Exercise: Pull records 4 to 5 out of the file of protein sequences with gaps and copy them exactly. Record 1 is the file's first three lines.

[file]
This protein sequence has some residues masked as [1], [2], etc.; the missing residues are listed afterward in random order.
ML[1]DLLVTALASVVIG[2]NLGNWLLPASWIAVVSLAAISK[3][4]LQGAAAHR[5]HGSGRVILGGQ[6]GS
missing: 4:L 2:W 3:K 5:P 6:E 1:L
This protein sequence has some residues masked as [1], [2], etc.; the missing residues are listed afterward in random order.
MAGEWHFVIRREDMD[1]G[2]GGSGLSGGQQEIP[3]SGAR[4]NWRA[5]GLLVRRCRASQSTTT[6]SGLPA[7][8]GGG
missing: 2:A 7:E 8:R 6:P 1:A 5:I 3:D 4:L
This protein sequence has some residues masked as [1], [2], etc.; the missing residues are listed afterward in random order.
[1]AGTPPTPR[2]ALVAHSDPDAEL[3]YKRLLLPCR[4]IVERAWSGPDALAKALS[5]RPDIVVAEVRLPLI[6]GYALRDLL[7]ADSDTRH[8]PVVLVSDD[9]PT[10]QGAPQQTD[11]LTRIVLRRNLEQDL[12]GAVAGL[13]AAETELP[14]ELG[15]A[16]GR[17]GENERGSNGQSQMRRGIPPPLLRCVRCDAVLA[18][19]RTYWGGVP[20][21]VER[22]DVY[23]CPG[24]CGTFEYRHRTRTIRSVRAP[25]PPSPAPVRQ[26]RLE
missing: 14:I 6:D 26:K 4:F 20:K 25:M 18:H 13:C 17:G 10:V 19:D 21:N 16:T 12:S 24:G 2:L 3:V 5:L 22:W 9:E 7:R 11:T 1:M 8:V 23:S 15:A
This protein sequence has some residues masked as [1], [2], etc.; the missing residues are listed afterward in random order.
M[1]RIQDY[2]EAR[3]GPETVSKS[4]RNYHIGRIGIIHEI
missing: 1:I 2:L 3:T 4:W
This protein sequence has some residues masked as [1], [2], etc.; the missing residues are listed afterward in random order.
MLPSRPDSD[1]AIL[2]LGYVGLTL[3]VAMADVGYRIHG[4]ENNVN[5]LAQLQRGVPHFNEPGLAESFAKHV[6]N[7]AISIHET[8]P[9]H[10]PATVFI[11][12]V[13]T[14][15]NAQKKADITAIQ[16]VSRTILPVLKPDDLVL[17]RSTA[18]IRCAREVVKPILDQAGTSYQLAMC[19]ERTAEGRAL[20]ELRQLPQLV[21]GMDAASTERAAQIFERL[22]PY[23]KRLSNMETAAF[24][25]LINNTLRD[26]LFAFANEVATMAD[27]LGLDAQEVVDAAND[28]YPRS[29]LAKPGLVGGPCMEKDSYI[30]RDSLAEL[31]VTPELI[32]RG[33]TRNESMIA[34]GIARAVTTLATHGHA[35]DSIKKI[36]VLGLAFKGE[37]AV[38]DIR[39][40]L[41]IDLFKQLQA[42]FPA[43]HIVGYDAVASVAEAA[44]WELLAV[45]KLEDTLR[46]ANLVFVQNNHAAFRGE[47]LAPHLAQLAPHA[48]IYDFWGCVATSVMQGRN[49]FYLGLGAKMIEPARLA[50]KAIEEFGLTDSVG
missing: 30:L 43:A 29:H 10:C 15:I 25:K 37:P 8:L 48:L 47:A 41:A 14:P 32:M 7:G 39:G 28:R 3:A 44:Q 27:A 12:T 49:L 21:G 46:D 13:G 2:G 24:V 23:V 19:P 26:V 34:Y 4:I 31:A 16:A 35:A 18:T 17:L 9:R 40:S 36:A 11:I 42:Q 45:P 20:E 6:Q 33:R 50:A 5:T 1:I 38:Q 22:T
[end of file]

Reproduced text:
This protein sequence has some residues masked as [1], [2], etc.; the missing residues are listed afterward in random order.
M[1]RIQDY[2]EAR[3]GPETVSKS[4]RNYHIGRIGIIHEI
missing: 1:I 2:L 3:T 4:W
This protein sequence has some residues masked as [1], [2], etc.; the missing residues are listed afterward in random order.
MLPSRPDSD[1]AIL[2]LGYVGLTL[3]VAMADVGYRIHG[4]ENNVN[5]LAQLQRGVPHFNEPGLAESFAKHV[6]N[7]AISIHET[8]P[9]H[10]PATVFI[11][12]V[13]T[14][15]NAQKKADITAIQ[16]VSRTILPVLKPDDLVL[17]RSTA[18]IRCAREVVKPILDQAGTSYQLAMC[19]ERTAEGRAL[20]ELRQLPQLV[21]GMDAASTERAAQIFERL[22]PY[23]KRLSNMETAAF[24][25]LINNTLRD[26]LFAFANEVATMAD[27]LGLDAQEVVDAAND[28]YPRS[29]LAKPGLVGGPCMEKDSYI[30]RDSLAEL[31]VTPELI[32]RG[33]TRNESMIA[34]GIARAVTTLATHGHA[35]DSIKKI[36]VLGLAFKGE[37]AV[38]DIR[39][40]L[41]IDLFKQLQA[42]FPA[43]HIVGYDAVASVAEAA[44]WELLAV[45]KLEDTLR[46]ANLVFVQNNHAAFRGE[47]LAPHLAQLAPHA[48]IYDFWGCVATSVMQGRN[49]FYLGLGAKMIEPARLA[50]KAIEEFGLTDSVG
missing: 30:L 43:A 29:H 10:C 15:I 25:K 37:P 8:L 48:L 47:A 41:A 14:P 32:M 7:G 39:G 28:R 3:A 44:Q 27:A 12:T 49:L 21:G 46:D 13:G 2:G 24:V 23:V 19:P 26:V 34:Y 4:I 31:A 16:A 35:A 18:T 17:L 9:R 40:S 36:A 11:I 42:Q 45:P 20:E 6:Q 33:R 50:A 5:T 1:I 38:Q 22:T